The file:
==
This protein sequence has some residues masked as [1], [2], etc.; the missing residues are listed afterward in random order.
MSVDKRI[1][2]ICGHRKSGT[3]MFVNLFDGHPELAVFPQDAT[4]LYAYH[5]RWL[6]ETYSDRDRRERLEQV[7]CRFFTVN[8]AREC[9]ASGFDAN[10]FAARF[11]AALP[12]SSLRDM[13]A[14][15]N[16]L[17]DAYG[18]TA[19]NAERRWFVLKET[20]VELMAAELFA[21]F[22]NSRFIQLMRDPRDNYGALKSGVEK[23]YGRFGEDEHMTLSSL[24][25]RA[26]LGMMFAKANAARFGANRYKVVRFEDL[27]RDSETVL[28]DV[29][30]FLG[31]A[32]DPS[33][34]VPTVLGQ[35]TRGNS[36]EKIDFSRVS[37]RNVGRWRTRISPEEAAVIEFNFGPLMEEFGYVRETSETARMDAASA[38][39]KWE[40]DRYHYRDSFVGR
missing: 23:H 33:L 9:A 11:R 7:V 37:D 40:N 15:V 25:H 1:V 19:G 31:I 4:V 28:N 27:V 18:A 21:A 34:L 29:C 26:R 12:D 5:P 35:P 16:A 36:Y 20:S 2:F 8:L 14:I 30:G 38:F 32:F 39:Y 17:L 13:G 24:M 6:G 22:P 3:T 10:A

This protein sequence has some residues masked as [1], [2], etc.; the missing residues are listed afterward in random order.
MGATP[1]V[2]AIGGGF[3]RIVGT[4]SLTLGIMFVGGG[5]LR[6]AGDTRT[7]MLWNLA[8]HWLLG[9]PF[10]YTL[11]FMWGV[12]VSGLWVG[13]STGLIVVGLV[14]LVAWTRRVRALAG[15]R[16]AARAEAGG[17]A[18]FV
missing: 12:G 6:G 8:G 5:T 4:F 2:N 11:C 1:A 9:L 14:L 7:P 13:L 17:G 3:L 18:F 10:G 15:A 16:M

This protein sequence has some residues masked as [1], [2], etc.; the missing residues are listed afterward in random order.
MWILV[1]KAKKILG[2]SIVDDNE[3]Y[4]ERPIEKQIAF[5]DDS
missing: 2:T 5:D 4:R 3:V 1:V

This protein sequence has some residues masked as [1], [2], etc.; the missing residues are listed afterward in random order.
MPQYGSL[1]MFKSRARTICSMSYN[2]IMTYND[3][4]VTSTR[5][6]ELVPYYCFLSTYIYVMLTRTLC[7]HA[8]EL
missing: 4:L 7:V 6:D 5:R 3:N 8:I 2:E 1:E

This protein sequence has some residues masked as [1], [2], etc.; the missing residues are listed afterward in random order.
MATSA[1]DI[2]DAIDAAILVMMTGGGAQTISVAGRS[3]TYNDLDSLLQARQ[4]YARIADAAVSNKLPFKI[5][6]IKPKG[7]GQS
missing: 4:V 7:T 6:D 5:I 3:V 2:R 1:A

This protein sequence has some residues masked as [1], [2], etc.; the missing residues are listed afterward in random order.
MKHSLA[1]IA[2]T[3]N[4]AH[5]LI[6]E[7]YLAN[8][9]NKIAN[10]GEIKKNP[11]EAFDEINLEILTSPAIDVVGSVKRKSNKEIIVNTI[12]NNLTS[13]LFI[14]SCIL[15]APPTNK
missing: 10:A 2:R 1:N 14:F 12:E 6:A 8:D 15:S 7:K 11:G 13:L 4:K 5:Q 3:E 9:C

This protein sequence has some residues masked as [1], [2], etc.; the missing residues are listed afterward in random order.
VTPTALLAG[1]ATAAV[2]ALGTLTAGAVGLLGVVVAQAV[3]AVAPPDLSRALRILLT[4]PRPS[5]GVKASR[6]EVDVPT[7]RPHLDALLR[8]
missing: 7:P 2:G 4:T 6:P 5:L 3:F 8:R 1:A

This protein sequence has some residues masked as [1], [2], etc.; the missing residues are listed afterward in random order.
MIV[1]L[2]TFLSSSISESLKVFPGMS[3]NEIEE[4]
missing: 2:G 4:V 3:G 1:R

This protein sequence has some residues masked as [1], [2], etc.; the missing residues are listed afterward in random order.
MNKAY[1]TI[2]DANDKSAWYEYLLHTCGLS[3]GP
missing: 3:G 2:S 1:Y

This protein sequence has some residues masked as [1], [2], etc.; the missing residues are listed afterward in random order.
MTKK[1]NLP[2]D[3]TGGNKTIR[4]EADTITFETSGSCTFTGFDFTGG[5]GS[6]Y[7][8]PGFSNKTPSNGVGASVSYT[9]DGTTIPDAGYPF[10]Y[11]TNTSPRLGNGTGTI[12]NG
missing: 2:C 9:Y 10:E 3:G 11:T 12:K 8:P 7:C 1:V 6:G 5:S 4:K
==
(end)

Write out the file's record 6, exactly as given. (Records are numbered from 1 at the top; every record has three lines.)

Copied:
This protein sequence has some residues masked as [1], [2], etc.; the missing residues are listed afterward in random order.
MKHSLA[1]IA[2]T[3]N[4]AH[5]LI[6]E[7]YLAN[8][9]NKIAN[10]GEIKKNP[11]EAFDEINLEILTSPAIDVVGSVKRKSNKEIIVNTI[12]NNLTS[13]LFI[14]SCIL[15]APPTNK
missing: 10:A 2:R 1:N 14:F 12:E 6:A 8:D 15:S 7:K 11:G 13:L 4:K 5:Q 3:E 9:C